My former Wired boss Louis Rossetto used to say that no medium ever replaces its predecessor – but it always changes it in some significant way. TV didn’t eliminate radio, but radio changed quite a bit once it took root. People didn’t stop going to movies when home video emerged, but the nature of theatrical movies evolved pretty rapidly from that point on. With this in mind, it’s high time to end the silly debate about programmatic advertising somehow replacing human interaction. Instead, let’s consider how the presence of automation will change that human-to-human seller/buyer relationship.
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Digiday – which has quickly become both mirror and conscience to our industry – was spot on with today’s article on how programmatic is changing sales teams. There seem to be two significant intellectual threads among sales leaders. One is the idea of the “barbell,” in which the programmatic and native advertising capabilities get bigger and more defined while competition for RFP-based buys withers and dies. The other scenario — which I find more plausible – is that direct selling and programmatic selling soon become indistinguishable from one another; they become aspects of the same balanced sales organization, the same “Whole Seller.” To those who challenge this notion because of the balkanized nature of agencies and trading desks, I say that successful agencies will adopt the same approach. Call it “Whole Buying.” A couple of thoughts in support of the idea:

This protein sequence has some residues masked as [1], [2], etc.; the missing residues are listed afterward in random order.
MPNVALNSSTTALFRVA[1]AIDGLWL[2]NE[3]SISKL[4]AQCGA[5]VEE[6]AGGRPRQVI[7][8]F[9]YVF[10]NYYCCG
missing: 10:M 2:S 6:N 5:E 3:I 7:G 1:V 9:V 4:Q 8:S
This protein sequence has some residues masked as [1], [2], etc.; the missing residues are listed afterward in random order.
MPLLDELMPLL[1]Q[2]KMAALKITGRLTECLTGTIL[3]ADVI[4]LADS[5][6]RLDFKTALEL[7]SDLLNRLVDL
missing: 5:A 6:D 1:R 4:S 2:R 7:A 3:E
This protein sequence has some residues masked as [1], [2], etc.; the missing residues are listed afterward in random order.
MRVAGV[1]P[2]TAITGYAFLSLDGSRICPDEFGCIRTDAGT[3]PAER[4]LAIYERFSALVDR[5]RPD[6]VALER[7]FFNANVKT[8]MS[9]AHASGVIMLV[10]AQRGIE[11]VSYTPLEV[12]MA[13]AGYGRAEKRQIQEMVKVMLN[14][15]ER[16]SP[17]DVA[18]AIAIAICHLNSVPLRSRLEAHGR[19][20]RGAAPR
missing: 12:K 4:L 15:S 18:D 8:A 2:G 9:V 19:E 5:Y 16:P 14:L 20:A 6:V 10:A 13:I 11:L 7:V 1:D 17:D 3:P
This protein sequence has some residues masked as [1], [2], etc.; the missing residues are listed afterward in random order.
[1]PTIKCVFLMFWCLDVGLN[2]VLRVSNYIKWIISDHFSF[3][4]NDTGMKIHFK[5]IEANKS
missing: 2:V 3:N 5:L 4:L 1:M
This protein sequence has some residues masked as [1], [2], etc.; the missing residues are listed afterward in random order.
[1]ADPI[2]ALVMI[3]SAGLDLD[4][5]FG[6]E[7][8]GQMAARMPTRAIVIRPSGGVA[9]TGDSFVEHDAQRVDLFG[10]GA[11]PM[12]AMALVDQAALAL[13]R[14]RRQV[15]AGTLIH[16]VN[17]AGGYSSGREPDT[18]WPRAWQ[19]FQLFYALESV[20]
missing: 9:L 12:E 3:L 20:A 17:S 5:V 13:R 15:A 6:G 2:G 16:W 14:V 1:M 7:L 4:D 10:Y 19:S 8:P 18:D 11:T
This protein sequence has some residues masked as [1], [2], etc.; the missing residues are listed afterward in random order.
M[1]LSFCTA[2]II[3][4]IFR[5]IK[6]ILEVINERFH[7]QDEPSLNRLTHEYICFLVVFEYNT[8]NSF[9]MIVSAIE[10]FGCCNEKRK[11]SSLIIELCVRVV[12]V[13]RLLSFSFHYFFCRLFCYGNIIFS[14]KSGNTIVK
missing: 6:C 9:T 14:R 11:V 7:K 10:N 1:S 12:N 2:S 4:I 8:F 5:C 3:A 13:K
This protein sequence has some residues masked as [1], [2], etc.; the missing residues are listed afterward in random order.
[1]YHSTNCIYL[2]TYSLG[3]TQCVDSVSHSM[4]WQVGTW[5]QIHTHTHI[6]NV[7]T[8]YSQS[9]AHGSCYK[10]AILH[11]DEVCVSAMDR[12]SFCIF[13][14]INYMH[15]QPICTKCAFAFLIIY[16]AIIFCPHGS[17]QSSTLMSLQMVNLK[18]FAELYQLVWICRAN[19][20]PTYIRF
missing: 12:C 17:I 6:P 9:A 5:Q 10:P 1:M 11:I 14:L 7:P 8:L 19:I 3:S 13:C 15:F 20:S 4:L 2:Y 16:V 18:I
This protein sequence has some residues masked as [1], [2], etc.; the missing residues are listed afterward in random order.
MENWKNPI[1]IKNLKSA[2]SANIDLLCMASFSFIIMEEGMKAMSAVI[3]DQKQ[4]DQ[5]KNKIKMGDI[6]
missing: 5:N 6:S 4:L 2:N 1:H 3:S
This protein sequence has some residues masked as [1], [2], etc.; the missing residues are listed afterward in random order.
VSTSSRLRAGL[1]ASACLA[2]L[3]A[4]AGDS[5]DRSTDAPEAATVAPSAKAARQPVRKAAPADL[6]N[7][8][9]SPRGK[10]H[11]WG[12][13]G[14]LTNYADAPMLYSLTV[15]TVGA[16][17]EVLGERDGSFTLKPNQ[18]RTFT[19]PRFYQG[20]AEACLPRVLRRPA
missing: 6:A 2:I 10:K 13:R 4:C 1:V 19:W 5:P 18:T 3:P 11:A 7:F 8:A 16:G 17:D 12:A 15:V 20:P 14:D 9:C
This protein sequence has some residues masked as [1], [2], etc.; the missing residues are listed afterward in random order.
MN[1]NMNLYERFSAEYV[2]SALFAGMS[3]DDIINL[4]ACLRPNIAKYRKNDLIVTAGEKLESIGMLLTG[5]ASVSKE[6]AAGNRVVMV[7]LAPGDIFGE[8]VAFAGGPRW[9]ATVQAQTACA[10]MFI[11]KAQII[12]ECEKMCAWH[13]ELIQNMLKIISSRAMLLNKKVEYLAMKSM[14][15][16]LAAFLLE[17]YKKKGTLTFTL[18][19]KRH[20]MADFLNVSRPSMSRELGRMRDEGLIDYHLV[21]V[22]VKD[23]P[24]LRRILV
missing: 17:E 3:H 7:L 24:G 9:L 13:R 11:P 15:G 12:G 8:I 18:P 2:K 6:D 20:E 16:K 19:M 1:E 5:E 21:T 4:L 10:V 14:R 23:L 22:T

First, let’s look at the real practice of “programmatic” advertising. As it exists today, it’s far from automatic. Trading desks still have planning teams, and sales organizations have reps making those planning teams aware of desirable inventory and audiences which can subsequently be bought through an automated transaction. Next, look at the reality of direct site selling; with the exception of the web’s very largest players, every erstwhile “native” player suffers from a fatal scale problem. Your sponsorship or integration may be super special, but it’s just not big enough.
So the “Whole Sale” of tomorrow will look something like this. The seller becomes an expert in identifying pools of audience/inventory that match up well with the consumers that marketers and their agencies want to reach (either on a campaign basis or – more likely – in an “always on” fashion). This audience/inventory may be under the site’s (or network’s) direct control, or it may be available on a “just-in-time” basis via public exchanges. The Whole Seller will approach the Whole Buyer with a combination of (1) a core creative idea – possibly native – and recommendations on how to programmatically scale that idea across both (2) owned inventory and (3) attainable audiences. Factor (1) is what we might call “native” or “sponsorship” today; factor (2) is what we might currently refer to as a “private exchange” (exchange being a verb, not a noun); while (3) is reach extension and audience retargeting across open exchanges.
Those who cling to specialization on either side of the selling (or buying) barbell will end up marginalized. The future belongs to Whole Sellers and Whole Buyers. And the sooner organizations and individuals embrace this fact, the sooner they’ll assume their rightful place in that future.